Ten Years On.
I’m reading the conference agenda and I’m pretty engaged by the topics. “Interactive Brand Building: Where Next?”… “Rethinking the Rules: Managing Buyer-Seller Interaction”… “Common Currency: Developing Metrics and Measurement to Enable Cross Media Evaluation”… “Interactive and the Agency: Making Interactive a Profitable and Successful Medium for Madison Avenue.” Sure sound like the right high-level topics to me. Not caught in the weeds of the latest microtargeting and data tactics. Just leadership on the issues that will continue to drive the digital channel forward.
Want to go? Well then, rev up the Way-Back machine, Sherman, because this is the agenda from the very first iMedia Summit which took pace ten years ago last week in Park City, Utah. Mark Zuckerberg was starting his senior year of high school, Google was three years old (and three years away from its IPO), and Barack Obama was a lawyer and community activist still smarting from his failed congressional campaign the year before.
Want to view the original iMedia Summit program and roster of attendees? You can see it here. And if you were in attendance at that first event, I’d love to get your thoughts and recollections in the comments section below.
While the iMedia brand is still going quite strong (there are both agency and brand summits, Breakthrough events, vertical market offerings and more), it’s worth taking a moment to acknowledge this anniversary. Even if the original October conference dates hadn’t been pushed back by the events of 9/11, Rick Parkhill and his team were making a big bet at a very challenging moment. The Internet bubble had burst, the industry was in the doldrums and back to sweeping up crumbs. Some would see this as a terrible time to launch a conference, but Rick’s counter-intuition got it right. iMedia became a critically important community hub for the industry, a forum for describing a positive future, and — occasionally — much-needed group therapy.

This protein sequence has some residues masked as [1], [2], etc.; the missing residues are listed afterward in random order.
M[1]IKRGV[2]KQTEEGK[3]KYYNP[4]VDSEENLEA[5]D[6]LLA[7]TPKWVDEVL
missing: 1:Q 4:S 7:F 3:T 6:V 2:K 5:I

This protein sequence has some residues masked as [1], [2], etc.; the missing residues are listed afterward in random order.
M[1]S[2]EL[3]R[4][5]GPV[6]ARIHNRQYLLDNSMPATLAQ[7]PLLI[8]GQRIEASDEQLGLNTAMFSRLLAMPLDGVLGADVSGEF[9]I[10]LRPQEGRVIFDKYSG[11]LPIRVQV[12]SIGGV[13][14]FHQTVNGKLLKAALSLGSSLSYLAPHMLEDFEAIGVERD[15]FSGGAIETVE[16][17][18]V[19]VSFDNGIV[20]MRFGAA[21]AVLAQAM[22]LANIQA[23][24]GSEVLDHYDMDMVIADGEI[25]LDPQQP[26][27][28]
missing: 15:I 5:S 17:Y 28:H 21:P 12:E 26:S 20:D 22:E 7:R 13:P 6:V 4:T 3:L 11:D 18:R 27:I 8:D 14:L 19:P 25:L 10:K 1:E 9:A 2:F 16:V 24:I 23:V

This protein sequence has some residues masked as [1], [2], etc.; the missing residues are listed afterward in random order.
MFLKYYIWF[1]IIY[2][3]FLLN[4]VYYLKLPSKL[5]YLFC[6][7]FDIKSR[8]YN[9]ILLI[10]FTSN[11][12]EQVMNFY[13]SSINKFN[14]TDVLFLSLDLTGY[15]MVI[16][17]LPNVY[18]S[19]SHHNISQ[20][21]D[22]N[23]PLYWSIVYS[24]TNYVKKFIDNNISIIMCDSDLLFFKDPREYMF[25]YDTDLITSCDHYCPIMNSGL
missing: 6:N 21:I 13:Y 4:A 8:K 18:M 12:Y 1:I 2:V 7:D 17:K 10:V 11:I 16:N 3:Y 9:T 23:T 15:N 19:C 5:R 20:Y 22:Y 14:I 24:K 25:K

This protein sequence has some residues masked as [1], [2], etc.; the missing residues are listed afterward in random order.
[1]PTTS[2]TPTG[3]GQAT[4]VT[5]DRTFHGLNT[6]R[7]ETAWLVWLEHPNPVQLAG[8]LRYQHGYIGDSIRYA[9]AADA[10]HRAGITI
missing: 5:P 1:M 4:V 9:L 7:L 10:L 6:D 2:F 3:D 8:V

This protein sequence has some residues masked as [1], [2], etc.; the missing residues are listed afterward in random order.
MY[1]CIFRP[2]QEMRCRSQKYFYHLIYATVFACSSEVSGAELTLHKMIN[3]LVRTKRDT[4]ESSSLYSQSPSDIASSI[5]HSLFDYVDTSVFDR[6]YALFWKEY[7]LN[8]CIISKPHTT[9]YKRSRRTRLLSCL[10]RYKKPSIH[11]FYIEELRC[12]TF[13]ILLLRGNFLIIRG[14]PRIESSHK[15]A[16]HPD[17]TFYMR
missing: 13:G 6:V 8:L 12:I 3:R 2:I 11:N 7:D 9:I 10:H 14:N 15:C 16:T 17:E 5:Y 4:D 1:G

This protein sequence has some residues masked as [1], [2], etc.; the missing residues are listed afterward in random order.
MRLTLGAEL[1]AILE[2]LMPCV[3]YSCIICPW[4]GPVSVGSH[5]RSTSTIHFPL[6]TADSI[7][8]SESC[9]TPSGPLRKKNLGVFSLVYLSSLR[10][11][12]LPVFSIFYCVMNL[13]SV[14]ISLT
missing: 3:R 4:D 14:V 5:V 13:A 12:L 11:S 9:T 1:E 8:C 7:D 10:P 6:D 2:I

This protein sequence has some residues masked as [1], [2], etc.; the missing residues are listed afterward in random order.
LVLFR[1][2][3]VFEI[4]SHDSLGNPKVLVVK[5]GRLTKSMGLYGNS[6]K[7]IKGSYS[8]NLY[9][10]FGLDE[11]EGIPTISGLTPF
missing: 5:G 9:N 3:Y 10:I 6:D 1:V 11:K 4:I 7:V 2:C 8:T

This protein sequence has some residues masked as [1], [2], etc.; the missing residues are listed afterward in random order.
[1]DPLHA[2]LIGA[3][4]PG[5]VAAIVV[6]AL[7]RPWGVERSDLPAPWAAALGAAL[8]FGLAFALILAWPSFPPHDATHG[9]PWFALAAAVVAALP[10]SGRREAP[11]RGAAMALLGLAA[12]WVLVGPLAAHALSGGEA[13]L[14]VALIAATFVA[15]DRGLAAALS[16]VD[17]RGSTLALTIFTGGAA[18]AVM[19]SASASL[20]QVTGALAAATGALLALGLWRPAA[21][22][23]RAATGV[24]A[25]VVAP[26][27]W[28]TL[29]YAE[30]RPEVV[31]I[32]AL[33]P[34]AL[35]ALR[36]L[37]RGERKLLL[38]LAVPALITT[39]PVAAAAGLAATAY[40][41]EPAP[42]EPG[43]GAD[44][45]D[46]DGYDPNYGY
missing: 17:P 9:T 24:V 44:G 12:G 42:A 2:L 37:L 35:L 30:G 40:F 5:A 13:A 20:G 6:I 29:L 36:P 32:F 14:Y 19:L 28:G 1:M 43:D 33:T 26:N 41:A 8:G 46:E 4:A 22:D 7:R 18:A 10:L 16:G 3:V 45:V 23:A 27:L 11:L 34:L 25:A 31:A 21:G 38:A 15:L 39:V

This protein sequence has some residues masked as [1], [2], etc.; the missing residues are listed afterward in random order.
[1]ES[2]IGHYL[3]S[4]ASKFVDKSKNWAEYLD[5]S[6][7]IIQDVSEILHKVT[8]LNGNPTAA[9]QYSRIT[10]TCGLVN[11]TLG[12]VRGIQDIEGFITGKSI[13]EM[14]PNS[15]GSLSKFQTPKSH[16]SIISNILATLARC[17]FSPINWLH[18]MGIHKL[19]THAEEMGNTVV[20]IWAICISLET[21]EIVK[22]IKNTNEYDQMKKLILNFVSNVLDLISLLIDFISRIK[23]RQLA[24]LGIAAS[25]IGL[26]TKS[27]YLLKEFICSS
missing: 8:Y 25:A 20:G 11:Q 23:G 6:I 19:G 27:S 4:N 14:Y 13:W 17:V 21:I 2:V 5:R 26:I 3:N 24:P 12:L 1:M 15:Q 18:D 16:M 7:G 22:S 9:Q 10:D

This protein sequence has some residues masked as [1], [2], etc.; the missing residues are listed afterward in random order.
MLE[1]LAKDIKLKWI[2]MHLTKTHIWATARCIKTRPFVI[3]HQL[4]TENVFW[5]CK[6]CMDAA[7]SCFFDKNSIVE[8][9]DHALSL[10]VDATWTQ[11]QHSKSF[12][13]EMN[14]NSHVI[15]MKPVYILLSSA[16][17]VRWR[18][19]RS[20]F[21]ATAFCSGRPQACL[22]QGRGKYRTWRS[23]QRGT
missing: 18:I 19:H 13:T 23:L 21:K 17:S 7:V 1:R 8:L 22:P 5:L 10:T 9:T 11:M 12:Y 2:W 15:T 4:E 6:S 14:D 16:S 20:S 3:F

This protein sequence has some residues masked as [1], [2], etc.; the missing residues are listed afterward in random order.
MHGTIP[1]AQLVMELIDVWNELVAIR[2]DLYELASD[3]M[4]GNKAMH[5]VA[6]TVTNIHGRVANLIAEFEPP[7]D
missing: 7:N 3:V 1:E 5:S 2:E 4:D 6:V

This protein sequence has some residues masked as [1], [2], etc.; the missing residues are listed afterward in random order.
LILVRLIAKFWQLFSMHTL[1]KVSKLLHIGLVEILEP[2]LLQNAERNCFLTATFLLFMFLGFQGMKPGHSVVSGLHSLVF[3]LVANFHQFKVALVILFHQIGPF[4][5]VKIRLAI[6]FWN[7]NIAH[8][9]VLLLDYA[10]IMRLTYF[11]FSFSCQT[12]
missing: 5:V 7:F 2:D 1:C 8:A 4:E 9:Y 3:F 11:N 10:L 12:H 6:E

I was fortunate to have Rick reach out to me that fall and offer me the opportunity to program that initial event and ultimately several that followed it. My relationship with iMedia continues to this day, as do the the friendships with so many of the people who shared the cozy atmosphere of those first few events. As proud as I am of being on the team that launched web advertising at Wired in 1994, I think I’m even prouder of the small contribution I made to getting iMedia off the ground. But make no mistake, iMedia has only one father and one doting uncle: Rick Parkhill is the guy who took all the risk and whose energy, vision and sheer will made this happen; and Mike Pubentz then helped make it financially viable by marshaling sponsors and guests during one of the worst possible times.
The conference circuit is now virtually saturated, of course, and it’s not easy for the casual observer to differentiate one from another. But for me the iMedia Summits will always hold a special place. But that place is not in the past; it’s still about the future that we all share in, a future that gets richer in possibility with each passing year.
So hats off and congratulations to Rick, Mike and the whole team that made that first event happen in the dark days of late 2001. May you always be proud of what you built, and may we all continue to find our way back.